Then they can work on the diamond - but only then.

This is an ETAS fire and scintillation view for a given lighting, viewer and diamond. It is all quantifyable. You can descibe all of the above in the inputs, and measure all the outputs.

ETAS is effective total anguular size that we can see from given light sources that have come from a given diamond.

Nothing less can quantify fire or scintillation, of light light return etc

4mmpupdistance250Light203away1mm.jpg
 

WinkHPD

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Date: 9/23/2006 10:12:12 PM
Author: Regular Guy

Perhaps AGS still trumps GIA, but I don''t think in nature, but degree. As has been the case, it is tighter. But, it is still proportion based, basically. Also, it''s development and implementation may have been sensitive to financial and equipment constraints available to get this better, by virtue of the technologies conveniently available, both for itself, and for its members.
This is where I think you are wrong. The AGS system, while acknowledging proportions, is using forward and backward ray tracing to determine the performance of a diamond and is performance based, NOT proportion based.

AGS uses the Sarin primarily because it is much faster than the Helium to create the models that they use to do the ray tracing. They also look at the stone in the desk top version of the ASET tool which is actually looking at the real stone, not just the model. I am told it takes about 3 minutes to do a Helium model and when you are doing the number of stones that AGS is doing on a daily basis, one or two minutes a stone can make a tremendous difference in time.

Wink
 

WinkHPD

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Date: 9/24/2006 12:53:10 AM
Author: strmrdr

Calling it a performance based system is marketing in my opinion.
And you are wrong in my opinion.

Wink
 

Regular Guy

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Three primary thoughts...brought to you by...

a) one side, who thinks only direction observation makes any reliable sense
b) the other side, who thinks modeling is where it's at
c) the guy in the middle, who is undecided

A)



Date: 9/25/2006 4:06:20 PM
Author: Wink
The AGS system, while acknowledging proportions, is using forward and backward ray tracing to determine the performance of a diamond and is performance based, NOT proportion based.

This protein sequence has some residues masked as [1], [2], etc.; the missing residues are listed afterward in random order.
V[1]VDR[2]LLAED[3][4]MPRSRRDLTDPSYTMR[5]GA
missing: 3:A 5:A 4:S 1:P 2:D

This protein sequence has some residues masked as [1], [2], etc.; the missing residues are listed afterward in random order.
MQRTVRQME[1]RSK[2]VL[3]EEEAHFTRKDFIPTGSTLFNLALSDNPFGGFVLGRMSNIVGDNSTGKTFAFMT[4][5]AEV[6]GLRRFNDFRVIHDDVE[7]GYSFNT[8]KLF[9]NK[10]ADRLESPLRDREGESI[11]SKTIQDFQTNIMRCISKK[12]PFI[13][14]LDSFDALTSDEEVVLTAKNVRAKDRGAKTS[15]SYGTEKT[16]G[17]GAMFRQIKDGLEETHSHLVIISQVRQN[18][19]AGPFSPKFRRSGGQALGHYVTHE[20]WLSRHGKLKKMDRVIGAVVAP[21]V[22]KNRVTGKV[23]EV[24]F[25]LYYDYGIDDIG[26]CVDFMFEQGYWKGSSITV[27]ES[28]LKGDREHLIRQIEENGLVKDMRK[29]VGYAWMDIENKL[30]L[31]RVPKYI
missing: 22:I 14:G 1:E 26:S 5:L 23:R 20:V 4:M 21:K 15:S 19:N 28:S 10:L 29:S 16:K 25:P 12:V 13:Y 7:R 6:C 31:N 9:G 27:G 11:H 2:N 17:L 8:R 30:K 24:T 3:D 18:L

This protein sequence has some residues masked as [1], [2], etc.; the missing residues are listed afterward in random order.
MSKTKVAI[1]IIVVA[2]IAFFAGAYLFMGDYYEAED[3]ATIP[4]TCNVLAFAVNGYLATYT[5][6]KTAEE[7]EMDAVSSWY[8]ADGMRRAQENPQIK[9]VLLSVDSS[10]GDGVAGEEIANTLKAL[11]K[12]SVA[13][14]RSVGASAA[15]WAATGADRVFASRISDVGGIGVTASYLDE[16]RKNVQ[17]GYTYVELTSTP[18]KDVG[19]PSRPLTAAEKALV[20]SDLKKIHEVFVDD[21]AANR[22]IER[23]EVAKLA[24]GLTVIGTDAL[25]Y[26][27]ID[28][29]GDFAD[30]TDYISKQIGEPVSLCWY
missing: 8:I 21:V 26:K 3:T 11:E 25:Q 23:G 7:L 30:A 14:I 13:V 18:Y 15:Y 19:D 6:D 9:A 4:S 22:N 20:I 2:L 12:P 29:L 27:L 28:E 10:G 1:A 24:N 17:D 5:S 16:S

From the point of view of someone from Minnesota, this is no different than Dave Pilkey's analysis, and the critical use of Flip-O-Rama, found in each and every Captain Underpants book. See the ninth point in this link from Wikipeda. You'll see the direction of the pages, and that they really can go back and forth.

Anyway, and really...take princesses for example (seems on point)...for someone who could choose between an AGS0 with a more modest Gemex report, and an option from GIA, with a more robust Gemex report...even given the discussion here...who is dead certain, especially at a distance, which they'd prefer?

B)

From the point of view of someone who thinks that a diamond's proportions can be very telling.....even though I personally still only see the continuity of relationship between proportions vs. 3D...I would like someone to make me feel like they're passing a stone and just tell me that the representation of a diamond, based on 3 D modelling, is so good, with respect to the real thing, that you can just trust that that will tell you real well how it will perform. But, Wink, you can't just say it. I need to see that you've passed a stone (or give me some kind of dynamic by which to understand this with you.)

C)

Short of (A) or (B)...I am mindful that the language used in particular by AGS above...

"Most importantly, it uses technology to analyze the cut’s impact on diamond’s overall performance..."

...is at least a bit like the safe and smart guy who can always understand the truth, even when visiting an island where the natives are always and only of two types...those who always lie and those who always tell the truth. (Extra points if you can repeat the question you have to ask so you will always have the truth).

AGS certainly analyzes the cut's impact on the diamond's overall performance. How descriptively it analyzes the diamond's performance directly remains something of a question. Most of the experts here have only reinforced the question, from what I can see.

Further, I see that Garry and the cut group are more reserved with respect to their pronouncement making, and are not so ready to pass a stone.

Although it would appear I'm trying to be difficult...it's only partly so. We mostly agree AGS is better. How much is really sort of the question.

For someone deciding between options from AGS and other labs, the question is reasonably pertinent.